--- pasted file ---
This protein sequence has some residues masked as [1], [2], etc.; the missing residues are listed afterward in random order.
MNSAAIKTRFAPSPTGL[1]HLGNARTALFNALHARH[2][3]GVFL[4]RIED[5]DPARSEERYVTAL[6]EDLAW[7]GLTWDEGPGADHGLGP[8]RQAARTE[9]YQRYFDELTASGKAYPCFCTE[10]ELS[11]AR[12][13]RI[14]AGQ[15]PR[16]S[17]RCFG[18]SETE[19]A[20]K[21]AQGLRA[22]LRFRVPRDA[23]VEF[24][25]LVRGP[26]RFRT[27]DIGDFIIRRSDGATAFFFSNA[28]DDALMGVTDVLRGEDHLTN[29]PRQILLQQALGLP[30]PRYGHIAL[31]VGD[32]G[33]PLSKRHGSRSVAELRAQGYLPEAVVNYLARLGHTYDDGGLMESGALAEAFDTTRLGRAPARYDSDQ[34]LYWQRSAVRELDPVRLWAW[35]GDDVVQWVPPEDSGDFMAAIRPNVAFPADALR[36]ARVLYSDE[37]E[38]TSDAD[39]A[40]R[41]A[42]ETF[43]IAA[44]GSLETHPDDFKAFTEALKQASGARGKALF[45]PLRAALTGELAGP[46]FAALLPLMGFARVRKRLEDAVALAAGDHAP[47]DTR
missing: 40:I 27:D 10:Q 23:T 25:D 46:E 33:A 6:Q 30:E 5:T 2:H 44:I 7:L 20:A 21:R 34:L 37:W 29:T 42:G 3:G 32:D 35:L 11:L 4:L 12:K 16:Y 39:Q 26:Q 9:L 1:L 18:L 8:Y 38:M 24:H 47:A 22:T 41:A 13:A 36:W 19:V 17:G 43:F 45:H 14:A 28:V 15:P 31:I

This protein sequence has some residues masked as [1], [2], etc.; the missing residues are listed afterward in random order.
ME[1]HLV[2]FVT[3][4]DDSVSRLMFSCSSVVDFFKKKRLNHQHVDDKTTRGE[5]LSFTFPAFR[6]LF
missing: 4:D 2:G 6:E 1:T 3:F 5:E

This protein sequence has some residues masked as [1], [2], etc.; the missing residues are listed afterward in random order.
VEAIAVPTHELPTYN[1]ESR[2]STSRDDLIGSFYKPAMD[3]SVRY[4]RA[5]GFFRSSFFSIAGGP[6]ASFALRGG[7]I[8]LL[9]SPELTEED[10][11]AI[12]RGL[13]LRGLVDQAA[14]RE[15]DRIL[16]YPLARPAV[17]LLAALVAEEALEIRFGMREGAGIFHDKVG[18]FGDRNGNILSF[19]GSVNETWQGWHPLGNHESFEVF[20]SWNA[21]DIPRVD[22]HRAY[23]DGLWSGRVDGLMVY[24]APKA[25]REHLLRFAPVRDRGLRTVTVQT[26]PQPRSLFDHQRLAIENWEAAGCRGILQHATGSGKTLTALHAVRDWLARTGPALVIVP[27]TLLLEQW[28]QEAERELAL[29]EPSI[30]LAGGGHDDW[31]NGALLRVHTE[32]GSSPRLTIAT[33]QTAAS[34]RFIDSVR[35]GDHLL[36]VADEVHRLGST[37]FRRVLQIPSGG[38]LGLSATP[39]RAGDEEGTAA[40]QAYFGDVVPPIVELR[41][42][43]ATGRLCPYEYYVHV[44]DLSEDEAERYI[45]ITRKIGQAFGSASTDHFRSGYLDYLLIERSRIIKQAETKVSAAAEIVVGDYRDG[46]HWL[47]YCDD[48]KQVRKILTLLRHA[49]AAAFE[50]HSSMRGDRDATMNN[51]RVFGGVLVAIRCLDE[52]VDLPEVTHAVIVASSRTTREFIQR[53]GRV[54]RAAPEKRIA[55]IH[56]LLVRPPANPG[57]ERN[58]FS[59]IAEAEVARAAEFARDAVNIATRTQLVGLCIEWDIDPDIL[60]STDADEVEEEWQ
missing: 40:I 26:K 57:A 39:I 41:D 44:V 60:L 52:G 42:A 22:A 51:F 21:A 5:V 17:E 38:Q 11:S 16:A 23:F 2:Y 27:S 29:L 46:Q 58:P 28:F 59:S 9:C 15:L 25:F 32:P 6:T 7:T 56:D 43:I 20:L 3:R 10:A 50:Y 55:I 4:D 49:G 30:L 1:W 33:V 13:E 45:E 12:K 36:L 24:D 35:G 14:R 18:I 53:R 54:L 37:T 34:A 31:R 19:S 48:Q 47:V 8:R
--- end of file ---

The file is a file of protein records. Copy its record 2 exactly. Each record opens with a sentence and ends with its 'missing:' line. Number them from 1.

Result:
This protein sequence has some residues masked as [1], [2], etc.; the missing residues are listed afterward in random order.
ME[1]HLV[2]FVT[3][4]DDSVSRLMFSCSSVVDFFKKKRLNHQHVDDKTTRGE[5]LSFTFPAFR[6]LF
missing: 4:D 2:G 6:E 1:T 3:F 5:E